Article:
by DiVoran Lites
Chapter Thirty Three
Letter to Bill continued.
Brother, this is a long letter, but I thought I’d work on it when I had time then I could put it all in one envelope and save on postage.
I’ll tell you about the dance. Once the band got going, every uncle and male cousin asked Ellie to dance. Believe me, she learned fast to keep her feet out of the way of their clodhoppers. Usually no man asks any woman to dance except his wife and sometimes his sister, but Ellie has a way about her that puts you at ease, and she’s so daggone shiny, they couldn’t help themselves. Dieter, then Arn went off the band stand to dance with her, so I did too. When I got right up to her I suddenly turned shy and didn’t know what to say. I might have chickened out altogether, but she smiled and that got me.
The band started the Varsouviana and she shook her head saying, “I can’t do this dance.”
“All right.” I turned away thinking she didn’t want to dance with me.
“Could you teach me, though?” she asked and my heart flipped over.
“Why sure! Here’s how we start.” We had a couple of laughs wrestling for a hold, and it came to me why people like to dance so much. It so’s they can hold each other. All that practice, just so you can put your arms around somebody, Mother never told us about that part. At first Ellie couldn’t get the hang of it, so I showed her a few steps and sang those words the teacher (Ma) taught us: put your little foot, put your little foot, put your little foot right down.
“I hate to tell you, but what I’m seeing is not a little foot,” she said. I laughed so long and hard she finally had to slap me to make me shut up. Ha, not hard, just a tap on the cheek.
She soon got the hang of it and we rotated around the floor with all the other dancers. Throughout the evening, Nancy and Gertrude took turns with their three hefty brothers and with dad’s brother, David, who lost his wife last year.
I was watching Signor Solano’s grandson, Enrico, when he left the dance. I could see him walk over to the man in the long black coat. What else would you expect from someone who likes to spend his nights in the saloon?
Between dances when folks were resting, he went over and bowed to Ellie like those foreigners do, but then he collapsed on the floor as if all the hot air had gone out of him. The band began to play again and the grandson struggled to his feet and pulled Ellie from her chair. That was when I laid my mandolin down and everybody got out of my way. It only took me three strides to get there. I grabbed the guy’s collar in one hand and his belt in the other, drug him across the dance floor, and threw him in the back of the pickup. By this time all the outside drinkers and the inside dancers had come to watch what they hoped would be a good fight. Too bad that man doesn’t have any fight in him.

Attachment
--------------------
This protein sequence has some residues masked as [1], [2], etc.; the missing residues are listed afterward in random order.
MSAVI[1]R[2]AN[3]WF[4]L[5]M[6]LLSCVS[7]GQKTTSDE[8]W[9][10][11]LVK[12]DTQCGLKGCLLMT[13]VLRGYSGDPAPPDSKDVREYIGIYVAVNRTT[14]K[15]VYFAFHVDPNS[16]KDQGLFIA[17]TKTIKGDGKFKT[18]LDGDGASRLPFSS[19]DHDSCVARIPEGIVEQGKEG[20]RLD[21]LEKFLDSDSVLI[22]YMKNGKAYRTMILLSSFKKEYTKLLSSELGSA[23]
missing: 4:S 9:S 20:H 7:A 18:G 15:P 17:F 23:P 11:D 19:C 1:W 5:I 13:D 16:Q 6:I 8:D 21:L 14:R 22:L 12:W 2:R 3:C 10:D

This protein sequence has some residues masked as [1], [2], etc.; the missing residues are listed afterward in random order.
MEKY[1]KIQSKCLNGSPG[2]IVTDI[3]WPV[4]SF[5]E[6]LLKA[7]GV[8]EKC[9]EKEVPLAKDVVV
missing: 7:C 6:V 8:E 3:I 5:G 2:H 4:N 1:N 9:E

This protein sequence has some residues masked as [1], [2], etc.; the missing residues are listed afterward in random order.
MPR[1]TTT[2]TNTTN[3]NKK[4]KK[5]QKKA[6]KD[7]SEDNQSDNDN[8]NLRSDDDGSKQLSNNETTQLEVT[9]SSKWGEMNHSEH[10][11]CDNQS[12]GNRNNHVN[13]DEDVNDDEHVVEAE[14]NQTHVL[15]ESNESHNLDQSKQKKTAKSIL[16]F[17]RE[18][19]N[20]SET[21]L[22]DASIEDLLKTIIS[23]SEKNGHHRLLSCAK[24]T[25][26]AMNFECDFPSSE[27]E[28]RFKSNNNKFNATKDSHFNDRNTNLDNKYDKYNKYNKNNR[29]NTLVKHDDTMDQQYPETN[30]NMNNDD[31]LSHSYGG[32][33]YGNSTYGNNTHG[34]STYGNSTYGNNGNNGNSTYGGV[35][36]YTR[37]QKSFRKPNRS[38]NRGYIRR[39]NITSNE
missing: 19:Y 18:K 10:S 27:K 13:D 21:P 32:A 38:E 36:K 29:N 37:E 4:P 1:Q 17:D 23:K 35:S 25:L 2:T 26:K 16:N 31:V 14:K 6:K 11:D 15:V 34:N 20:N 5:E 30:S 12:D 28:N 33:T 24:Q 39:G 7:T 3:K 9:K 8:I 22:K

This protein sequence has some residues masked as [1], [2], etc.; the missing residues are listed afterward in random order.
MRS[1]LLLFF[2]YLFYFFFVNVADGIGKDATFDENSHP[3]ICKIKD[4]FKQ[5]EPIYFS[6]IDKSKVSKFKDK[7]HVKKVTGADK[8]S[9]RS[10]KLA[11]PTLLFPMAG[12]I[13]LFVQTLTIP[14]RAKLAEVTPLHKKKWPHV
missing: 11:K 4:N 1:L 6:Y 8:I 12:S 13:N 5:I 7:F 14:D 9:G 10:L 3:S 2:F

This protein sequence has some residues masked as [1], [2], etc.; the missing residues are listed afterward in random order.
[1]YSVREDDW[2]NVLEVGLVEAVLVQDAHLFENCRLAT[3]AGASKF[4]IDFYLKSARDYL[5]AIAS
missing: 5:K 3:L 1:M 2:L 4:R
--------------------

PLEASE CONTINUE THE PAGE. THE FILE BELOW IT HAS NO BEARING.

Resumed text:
“What do you think you’re doing?” Ellie was furious – with me! “You didn’t need to get rough with him, I could have handled it,” she said.
“If you could, why didn’t you?” I had to admire her spunk, but I knew which parts of how you act belong to the man and which belong to the woman. She didn’t. I wished somebody had taught her to tend to the woman part and leave the man part to me.
“You didn’t give me a chance. You knocked him out.” She seemed disappointed in me and that was the worst thing of all.
“He passed out from drinking.”
“Why did you have to go and make a scene?” Ellie lowered her voice. “What must your family think of me — a woman that men fight over?” We heard Enrico moan from the truck bed. She went over and peeked in.
“Ooh, Enrico, are you all right. I’m sorry Aldon did this to you. Are you hurt?” she was all soft and loving.
“I’ll take him home,” she said heading for the driver’s door of my truck.
“You can’t drive my truck.”
“I can drive anything with wheels,” she said. “I’m a woman, not some kind of hothouse flower. Get it through your thick skull that I can take care of myself. Up until now, Aldon, it has been a perfect day. I’ve never had a better one. It’s too bad it had to end like this.”
“Better that he passed out so he couldn’t hurt you. You drive the Touring car.” I told her, and I got in the truck and drove away with Enrico bouncing around in the back.
DiVoran’s Promise Posters, Paintings from Go West as well as other art can be purchased as note cards and framable art